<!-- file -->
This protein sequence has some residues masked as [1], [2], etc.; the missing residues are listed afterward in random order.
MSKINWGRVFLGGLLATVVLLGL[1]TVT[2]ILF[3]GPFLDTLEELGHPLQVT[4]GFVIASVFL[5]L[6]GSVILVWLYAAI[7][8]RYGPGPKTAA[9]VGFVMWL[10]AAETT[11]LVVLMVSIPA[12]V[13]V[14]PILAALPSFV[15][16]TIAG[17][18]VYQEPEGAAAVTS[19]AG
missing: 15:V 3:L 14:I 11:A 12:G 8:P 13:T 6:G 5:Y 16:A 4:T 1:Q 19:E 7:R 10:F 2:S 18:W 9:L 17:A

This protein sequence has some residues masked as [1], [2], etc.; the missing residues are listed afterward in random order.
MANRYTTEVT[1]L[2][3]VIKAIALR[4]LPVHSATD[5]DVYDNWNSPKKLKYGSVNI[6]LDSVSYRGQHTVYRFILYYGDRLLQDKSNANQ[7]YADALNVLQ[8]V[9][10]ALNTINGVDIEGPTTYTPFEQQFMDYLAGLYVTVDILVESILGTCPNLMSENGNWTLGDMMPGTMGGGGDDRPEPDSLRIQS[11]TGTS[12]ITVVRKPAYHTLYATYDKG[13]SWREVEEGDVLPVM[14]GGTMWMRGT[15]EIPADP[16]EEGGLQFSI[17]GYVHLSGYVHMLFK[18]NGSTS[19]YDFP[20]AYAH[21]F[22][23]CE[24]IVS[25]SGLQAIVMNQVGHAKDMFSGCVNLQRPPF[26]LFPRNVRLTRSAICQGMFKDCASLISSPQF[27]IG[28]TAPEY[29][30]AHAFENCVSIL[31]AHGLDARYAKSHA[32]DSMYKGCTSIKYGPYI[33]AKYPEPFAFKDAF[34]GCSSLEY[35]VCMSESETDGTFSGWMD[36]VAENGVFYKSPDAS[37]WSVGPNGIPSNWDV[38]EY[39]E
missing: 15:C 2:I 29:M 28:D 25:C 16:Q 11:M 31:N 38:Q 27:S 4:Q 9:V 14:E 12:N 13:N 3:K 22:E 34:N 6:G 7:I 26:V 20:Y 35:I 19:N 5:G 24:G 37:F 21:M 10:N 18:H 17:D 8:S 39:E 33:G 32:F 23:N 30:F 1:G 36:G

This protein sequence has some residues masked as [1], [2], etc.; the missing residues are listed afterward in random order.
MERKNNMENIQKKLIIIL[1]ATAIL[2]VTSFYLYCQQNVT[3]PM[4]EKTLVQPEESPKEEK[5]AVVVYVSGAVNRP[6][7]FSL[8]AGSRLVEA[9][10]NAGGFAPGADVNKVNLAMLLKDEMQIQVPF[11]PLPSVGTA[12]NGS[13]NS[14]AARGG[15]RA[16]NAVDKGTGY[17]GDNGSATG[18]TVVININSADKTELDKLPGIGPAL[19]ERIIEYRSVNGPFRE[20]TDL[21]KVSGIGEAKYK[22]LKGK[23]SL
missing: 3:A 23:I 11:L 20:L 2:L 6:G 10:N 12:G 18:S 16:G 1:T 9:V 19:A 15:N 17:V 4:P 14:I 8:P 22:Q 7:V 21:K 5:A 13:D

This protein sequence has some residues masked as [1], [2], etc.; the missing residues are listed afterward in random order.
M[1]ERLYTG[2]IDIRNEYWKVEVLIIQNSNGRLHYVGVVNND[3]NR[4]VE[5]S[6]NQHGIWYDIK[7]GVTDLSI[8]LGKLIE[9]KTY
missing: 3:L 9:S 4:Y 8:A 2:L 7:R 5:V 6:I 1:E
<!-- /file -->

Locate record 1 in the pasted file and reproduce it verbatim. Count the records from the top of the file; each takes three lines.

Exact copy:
This protein sequence has some residues masked as [1], [2], etc.; the missing residues are listed afterward in random order.
MSKINWGRVFLGGLLATVVLLGL[1]TVT[2]ILF[3]GPFLDTLEELGHPLQVT[4]GFVIASVFL[5]L[6]GSVILVWLYAAI[7][8]RYGPGPKTAA[9]VGFVMWL[10]AAETT[11]LVVLMVSIPA[12]V[13]V[14]PILAALPSFV[15][16]TIAG[17][18]VYQEPEGAAAVTS[19]AG
missing: 15:V 3:L 14:I 11:A 12:G 8:P 13:T 6:G 5:Y 16:A 4:T 1:Q 19:E 7:R 10:F 2:S 18:W 9:L 17:A